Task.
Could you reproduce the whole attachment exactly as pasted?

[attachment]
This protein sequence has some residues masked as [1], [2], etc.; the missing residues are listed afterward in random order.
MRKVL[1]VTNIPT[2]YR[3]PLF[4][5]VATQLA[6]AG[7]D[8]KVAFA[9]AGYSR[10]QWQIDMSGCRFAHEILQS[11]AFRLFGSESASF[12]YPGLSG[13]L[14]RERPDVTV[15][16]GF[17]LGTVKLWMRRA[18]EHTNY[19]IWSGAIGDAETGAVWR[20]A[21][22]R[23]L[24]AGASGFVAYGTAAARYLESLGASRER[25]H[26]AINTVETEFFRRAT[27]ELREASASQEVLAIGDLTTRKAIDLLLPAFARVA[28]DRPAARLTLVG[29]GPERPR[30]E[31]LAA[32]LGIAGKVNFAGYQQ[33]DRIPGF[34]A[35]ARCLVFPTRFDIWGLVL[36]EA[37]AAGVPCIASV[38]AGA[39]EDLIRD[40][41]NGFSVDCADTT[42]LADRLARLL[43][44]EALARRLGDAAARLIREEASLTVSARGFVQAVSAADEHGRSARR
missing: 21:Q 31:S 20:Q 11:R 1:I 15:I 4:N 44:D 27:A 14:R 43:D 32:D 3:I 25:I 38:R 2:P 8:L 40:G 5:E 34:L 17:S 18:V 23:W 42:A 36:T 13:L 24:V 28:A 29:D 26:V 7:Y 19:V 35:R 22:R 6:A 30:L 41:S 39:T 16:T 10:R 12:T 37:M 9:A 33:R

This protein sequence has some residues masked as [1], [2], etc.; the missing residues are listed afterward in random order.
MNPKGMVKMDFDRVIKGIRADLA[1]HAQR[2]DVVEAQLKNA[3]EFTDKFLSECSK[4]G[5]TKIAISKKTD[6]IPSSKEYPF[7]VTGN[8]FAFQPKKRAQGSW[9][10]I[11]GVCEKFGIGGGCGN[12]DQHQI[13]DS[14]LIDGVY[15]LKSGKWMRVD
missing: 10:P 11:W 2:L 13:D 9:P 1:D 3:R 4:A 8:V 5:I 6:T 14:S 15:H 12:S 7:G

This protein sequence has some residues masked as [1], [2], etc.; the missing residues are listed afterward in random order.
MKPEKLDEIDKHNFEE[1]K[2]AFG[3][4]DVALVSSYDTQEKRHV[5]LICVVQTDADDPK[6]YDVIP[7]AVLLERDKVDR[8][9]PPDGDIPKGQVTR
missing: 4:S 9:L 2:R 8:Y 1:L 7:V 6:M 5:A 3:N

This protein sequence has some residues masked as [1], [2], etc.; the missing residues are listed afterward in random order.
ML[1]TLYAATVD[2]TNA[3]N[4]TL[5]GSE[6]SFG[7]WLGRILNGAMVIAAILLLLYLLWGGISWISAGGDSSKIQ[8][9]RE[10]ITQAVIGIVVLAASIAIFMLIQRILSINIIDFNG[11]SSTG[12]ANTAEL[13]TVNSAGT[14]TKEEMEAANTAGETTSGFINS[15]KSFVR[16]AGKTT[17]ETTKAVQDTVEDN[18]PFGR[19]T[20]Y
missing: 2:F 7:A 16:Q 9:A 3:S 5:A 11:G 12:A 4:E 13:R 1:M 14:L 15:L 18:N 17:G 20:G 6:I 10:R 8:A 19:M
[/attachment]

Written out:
This protein sequence has some residues masked as [1], [2], etc.; the missing residues are listed afterward in random order.
MRKVL[1]VTNIPT[2]YR[3]PLF[4][5]VATQLA[6]AG[7]D[8]KVAFA[9]AGYSR[10]QWQIDMSGCRFAHEILQS[11]AFRLFGSESASF[12]YPGLSG[13]L[14]RERPDVTV[15][16]GF[17]LGTVKLWMRRA[18]EHTNY[19]IWSGAIGDAETGAVWR[20]A[21][22]R[23]L[24]AGASGFVAYGTAAARYLESLGASRER[25]H[26]AINTVETEFFRRAT[27]ELREASASQEVLAIGDLTTRKAIDLLLPAFARVA[28]DRPAARLTLVG[29]GPERPR[30]E[31]LAA[32]LGIAGKVNFAGYQQ[33]DRIPGF[34]A[35]ARCLVFPTRFDIWGLVL[36]EA[37]AAGVPCIASV[38]AGA[39]EDLIRD[40][41]NGFSVDCADTT[42]LADRLARLL[43][44]EALARRLGDAAARLIREEASLTVSARGFVQAVSAADEHGRSARR
missing: 21:Q 31:S 20:Q 11:R 1:I 15:I 4:N 44:D 27:A 14:R 43:D 32:D 3:I 25:I 38:R 2:P 8:L 40:G 5:E 34:L 17:S 18:V 23:W 42:A 36:T 13:L 24:V 28:A 29:D 26:V 7:Y 19:V 35:R 22:R 6:A 30:L 41:S 39:T 16:T 10:R 12:T 37:M 9:A 33:R

This protein sequence has some residues masked as [1], [2], etc.; the missing residues are listed afterward in random order.
MNPKGMVKMDFDRVIKGIRADLA[1]HAQR[2]DVVEAQLKNA[3]EFTDKFLSECSK[4]G[5]TKIAISKKTD[6]IPSSKEYPF[7]VTGN[8]FAFQPKKRAQGSW[9][10]I[11]GVCEKFGIGGGCGN[12]DQHQI[13]DS[14]LIDGVY[15]LKSGKWMRVD
missing: 10:P 11:W 2:L 13:D 9:P 1:D 3:R 4:A 8:V 5:I 6:T 14:S 15:H 12:S 7:G

This protein sequence has some residues masked as [1], [2], etc.; the missing residues are listed afterward in random order.
MKPEKLDEIDKHNFEE[1]K[2]AFG[3][4]DVALVSSYDTQEKRHV[5]LICVVQTDADDPK[6]YDVIP[7]AVLLERDKVDR[8][9]PPDGDIPKGQVTR
missing: 4:S 9:L 2:R 8:Y 1:L 7:V 6:M 5:A 3:N

This protein sequence has some residues masked as [1], [2], etc.; the missing residues are listed afterward in random order.
ML[1]TLYAATVD[2]TNA[3]N[4]TL[5]GSE[6]SFG[7]WLGRILNGAMVIAAILLLLYLLWGGISWISAGGDSSKIQ[8][9]RE[10]ITQAVIGIVVLAASIAIFMLIQRILSINIIDFNG[11]SSTG[12]ANTAEL[13]TVNSAGT[14]TKEEMEAANTAGETTSGFINS[15]KSFVR[16]AGKTT[17]ETTKAVQDTVEDN[18]PFGR[19]T[20]Y
missing: 2:F 7:A 16:Q 9:A 3:S 5:A 11:G 12:A 4:E 13:R 1:M 14:L 15:L 18:N 17:G 20:G 6:I 10:R 8:A 19:M